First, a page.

As a manager for Harrisons & Crosfield, Robin Bryant recalls in his memoirs, Fading Pictures, that he enjoyed being visited by VAs who knew a bit about planting and were in a position to give helpful advice. Visitors did not always fall into this category. On one occasion, an immaculately attired director, unusually ignorant, difficult and critical while on a trip around the estate, looked up and saw the yellowing leaves of a rubber tree. ‘My God!’ he said, ‘Root disease is rampant!’ He started digging away at the base of the tree with his stick, seeking the tell-tale signs of the disease. This was taken as an open invitation by Robin’s Doberman, Hara, to join in the fun, which he did with vigour. Slobbering at the mouth and with all four legs in furious action, Hara left the director and his laundered garb covered with mud, dead leaves and small stones. ‘Unwisely, I then reminded my visitor that rubber trees, being deciduous, normally dropped their leaves

Job:09-98167 Title:The Planter’s Bungalow (160)09-AC42873 175# Dtp:119 Page:52


ow 52

046-081.qxp

7/23/12

3:18 PM

Page 53

5

Perak 53

5

5

opposite: Kalumpong Estate, 1900s, Krian The steep roof, thatched in atap, and the simple construction of walls, railings and shuttered windows show a house transiting from the Pioneer style. Masonry infill with simple airholes protects the ground-floor spaces, a wooden trellis shades the porch. The room above the porch is not enclosed and is fitted with canvas blinds to withstand rain and wind. (Photo: 1920s, Rosemary Roberton) top: New Columbia Estate, 1918, Sitiawan Two stages of this house are visible. To the right is the initial Pioneer bungalow, extended with a more substantial timber building in the Transitional style. The staircase remains outside, leading to a corridor connecting the new wing—its verandahs shading the bedrooms—to the old house, with its polygonal porch to the right. The staff flank the doorway while the planter, his wife holding her babe, look out from the living room. (Photo: 1920s, Lilian Simpson) below: Ayer Tawah Estate, date unknown, Ayer Tawar Built by Harold Roberton, this solid timber building uses to the full deep eaves and verandahs. It has an unusual doublebay porte cochère framed by squared lattice arches, with a breezy room above. (Photo: 1920s, Neil Roberton)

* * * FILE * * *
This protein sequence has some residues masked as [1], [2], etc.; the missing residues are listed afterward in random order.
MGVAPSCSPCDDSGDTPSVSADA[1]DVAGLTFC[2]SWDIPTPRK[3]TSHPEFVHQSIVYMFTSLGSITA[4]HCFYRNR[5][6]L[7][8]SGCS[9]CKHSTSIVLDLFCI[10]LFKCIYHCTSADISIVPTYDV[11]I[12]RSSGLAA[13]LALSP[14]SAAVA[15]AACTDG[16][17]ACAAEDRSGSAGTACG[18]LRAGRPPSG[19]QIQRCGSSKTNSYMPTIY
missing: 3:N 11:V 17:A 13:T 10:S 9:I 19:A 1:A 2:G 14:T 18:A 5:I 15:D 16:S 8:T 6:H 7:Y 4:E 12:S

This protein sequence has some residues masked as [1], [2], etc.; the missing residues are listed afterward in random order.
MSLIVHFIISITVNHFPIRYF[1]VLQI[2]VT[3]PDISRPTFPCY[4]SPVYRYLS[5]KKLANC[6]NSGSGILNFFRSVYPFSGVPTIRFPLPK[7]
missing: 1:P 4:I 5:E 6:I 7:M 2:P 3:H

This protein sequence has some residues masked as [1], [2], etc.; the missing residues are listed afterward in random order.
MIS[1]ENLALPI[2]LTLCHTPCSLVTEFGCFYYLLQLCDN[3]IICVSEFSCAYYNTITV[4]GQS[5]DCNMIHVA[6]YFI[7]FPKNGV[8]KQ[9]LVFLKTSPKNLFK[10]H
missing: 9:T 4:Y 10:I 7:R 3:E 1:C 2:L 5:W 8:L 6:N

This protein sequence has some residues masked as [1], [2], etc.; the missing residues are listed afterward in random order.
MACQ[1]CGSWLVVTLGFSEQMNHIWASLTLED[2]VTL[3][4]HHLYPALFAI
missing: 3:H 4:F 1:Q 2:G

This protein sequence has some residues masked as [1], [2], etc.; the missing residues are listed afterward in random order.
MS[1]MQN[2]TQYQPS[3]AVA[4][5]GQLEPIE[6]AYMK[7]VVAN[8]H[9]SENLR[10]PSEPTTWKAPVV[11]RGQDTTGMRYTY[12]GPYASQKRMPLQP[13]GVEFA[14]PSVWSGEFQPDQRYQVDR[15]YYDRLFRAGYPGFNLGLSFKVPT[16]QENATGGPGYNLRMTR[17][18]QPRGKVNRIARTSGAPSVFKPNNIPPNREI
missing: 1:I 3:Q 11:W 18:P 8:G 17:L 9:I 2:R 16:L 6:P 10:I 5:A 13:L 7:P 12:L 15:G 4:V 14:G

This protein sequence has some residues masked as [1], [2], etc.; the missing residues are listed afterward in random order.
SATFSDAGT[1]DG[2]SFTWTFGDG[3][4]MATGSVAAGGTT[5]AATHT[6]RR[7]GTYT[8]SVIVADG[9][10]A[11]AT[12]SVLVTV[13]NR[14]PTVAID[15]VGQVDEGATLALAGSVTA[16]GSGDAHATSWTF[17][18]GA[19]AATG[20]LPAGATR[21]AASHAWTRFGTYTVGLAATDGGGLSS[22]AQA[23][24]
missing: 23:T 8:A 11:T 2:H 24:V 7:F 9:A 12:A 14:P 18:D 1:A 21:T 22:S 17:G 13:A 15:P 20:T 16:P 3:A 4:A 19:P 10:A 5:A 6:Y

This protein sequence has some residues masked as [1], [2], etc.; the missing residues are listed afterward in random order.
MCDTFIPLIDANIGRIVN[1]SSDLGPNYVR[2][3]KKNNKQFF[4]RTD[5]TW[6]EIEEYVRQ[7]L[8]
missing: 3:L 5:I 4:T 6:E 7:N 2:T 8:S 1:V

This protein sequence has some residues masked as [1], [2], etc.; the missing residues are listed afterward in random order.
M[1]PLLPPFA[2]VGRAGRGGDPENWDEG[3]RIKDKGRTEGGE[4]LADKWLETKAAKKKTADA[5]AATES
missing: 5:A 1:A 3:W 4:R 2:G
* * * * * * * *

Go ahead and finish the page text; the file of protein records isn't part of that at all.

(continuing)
at that time of the year. In retrospect, I’m still not sure who in the whole wide world my visitor hated most at that particular moment— me or my dog.’ The magnificent New Columbia bungalow, near Sitiawan, no longer stands (see top). Lilian Simpson, born at Batu Gajah’s hospital in 1922, spent her early years on New Columbia, which was then managed by her father William MacDonald. He had arrived in 1918, followed by his wife on her mother’s advice that ‘a good man is worth going after.’ The bungalow was on the river, which was the main access point. When Lilian was to be born, a Verey pistol summoned the doctor from the local leprosy clinic and a sampan was called to get her mother to the hospital. Lilian talked about New Columbia in her house up against the old city walls of Chichester in Sussex, England. Generally, there are memories of seven years of great happiness. In the bungalow, life was well ordered, as it should have been— there was a staff of 11, a pony and a Riley car.